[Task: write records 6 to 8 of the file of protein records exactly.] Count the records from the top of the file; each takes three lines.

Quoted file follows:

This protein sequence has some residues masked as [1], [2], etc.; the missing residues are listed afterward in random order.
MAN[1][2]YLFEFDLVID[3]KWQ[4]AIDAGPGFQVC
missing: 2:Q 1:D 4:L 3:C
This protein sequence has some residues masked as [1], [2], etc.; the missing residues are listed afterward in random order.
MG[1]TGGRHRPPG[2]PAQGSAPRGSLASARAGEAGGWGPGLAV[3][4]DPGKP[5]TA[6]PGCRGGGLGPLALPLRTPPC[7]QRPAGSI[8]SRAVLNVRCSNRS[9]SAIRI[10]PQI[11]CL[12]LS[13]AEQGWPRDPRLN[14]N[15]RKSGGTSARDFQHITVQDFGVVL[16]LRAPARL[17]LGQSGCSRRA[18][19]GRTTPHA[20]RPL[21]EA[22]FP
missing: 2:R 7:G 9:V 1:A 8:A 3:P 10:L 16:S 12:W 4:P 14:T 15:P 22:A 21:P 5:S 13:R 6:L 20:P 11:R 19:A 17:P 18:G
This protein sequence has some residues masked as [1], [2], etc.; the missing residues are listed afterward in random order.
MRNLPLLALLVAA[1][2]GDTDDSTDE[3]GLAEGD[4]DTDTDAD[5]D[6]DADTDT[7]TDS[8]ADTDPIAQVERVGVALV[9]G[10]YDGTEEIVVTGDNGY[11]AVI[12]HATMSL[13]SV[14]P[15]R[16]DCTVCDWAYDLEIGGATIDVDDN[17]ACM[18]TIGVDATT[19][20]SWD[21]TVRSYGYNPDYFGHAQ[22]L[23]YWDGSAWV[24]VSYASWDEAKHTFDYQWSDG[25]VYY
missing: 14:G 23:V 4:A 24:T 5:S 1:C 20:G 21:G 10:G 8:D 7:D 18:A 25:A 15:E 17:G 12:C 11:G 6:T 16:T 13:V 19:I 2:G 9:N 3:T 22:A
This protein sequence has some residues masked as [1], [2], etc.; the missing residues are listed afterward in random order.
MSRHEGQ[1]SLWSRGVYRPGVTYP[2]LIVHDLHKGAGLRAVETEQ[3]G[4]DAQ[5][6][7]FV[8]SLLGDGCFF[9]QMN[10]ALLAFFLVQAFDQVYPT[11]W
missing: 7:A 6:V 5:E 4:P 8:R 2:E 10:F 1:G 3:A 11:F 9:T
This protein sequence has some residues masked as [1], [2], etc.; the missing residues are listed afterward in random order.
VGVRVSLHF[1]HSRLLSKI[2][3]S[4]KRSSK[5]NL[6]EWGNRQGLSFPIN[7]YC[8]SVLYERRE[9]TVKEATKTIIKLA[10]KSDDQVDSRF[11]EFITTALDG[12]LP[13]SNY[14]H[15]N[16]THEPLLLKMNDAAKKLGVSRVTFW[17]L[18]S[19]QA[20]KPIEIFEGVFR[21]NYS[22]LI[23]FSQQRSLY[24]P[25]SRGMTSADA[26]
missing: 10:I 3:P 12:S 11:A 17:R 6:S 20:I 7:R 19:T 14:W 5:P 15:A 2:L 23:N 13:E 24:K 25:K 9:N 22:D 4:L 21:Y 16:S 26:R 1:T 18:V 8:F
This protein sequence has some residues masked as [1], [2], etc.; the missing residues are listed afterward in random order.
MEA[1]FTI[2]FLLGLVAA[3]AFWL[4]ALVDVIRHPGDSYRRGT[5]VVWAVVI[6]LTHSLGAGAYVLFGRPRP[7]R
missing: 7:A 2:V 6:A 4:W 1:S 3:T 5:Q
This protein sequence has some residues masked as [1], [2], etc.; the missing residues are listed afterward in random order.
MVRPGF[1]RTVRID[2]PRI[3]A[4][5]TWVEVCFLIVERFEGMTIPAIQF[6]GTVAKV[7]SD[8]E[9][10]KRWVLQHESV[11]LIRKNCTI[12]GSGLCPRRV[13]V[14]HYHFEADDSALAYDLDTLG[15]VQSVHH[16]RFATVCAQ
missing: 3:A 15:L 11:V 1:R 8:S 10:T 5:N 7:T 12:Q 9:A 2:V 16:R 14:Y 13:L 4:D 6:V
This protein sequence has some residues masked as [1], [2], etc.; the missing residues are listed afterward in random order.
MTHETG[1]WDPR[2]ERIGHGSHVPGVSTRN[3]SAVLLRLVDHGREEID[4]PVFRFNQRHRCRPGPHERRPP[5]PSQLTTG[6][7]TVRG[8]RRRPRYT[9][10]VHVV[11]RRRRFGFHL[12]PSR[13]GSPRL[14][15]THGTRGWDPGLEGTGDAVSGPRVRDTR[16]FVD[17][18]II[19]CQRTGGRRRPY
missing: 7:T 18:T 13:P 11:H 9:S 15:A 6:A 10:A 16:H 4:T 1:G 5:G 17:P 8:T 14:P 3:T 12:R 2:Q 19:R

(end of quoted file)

This protein sequence has some residues masked as [1], [2], etc.; the missing residues are listed afterward in random order.
MEA[1]FTI[2]FLLGLVAA[3]AFWL[4]ALVDVIRHPGDSYRRGT[5]VVWAVVI[6]LTHSLGAGAYVLFGRPRP[7]R
missing: 7:A 2:V 6:A 4:W 1:S 3:T 5:Q
This protein sequence has some residues masked as [1], [2], etc.; the missing residues are listed afterward in random order.
MVRPGF[1]RTVRID[2]PRI[3]A[4][5]TWVEVCFLIVERFEGMTIPAIQF[6]GTVAKV[7]SD[8]E[9][10]KRWVLQHESV[11]LIRKNCTI[12]GSGLCPRRV[13]V[14]HYHFEADDSALAYDLDTLG[15]VQSVHH[16]RFATVCAQ
missing: 3:A 15:L 11:V 1:R 8:S 10:T 5:N 7:T 12:Q 9:A 2:V 16:R 14:Y 13:L 4:D 6:V
This protein sequence has some residues masked as [1], [2], etc.; the missing residues are listed afterward in random order.
MTHETG[1]WDPR[2]ERIGHGSHVPGVSTRN[3]SAVLLRLVDHGREEID[4]PVFRFNQRHRCRPGPHERRPP[5]PSQLTTG[6][7]TVRG[8]RRRPRYT[9][10]VHVV[11]RRRRFGFHL[12]PSR[13]GSPRL[14][15]THGTRGWDPGLEGTGDAVSGPRVRDTR[16]FVD[17][18]II[19]CQRTGGRRRPY
missing: 7:T 18:T 13:P 11:H 9:S 15:A 6:A 10:A 16:H 4:T 1:G 5:G 17:P 8:T 14:P 3:T 12:R 2:Q 19:R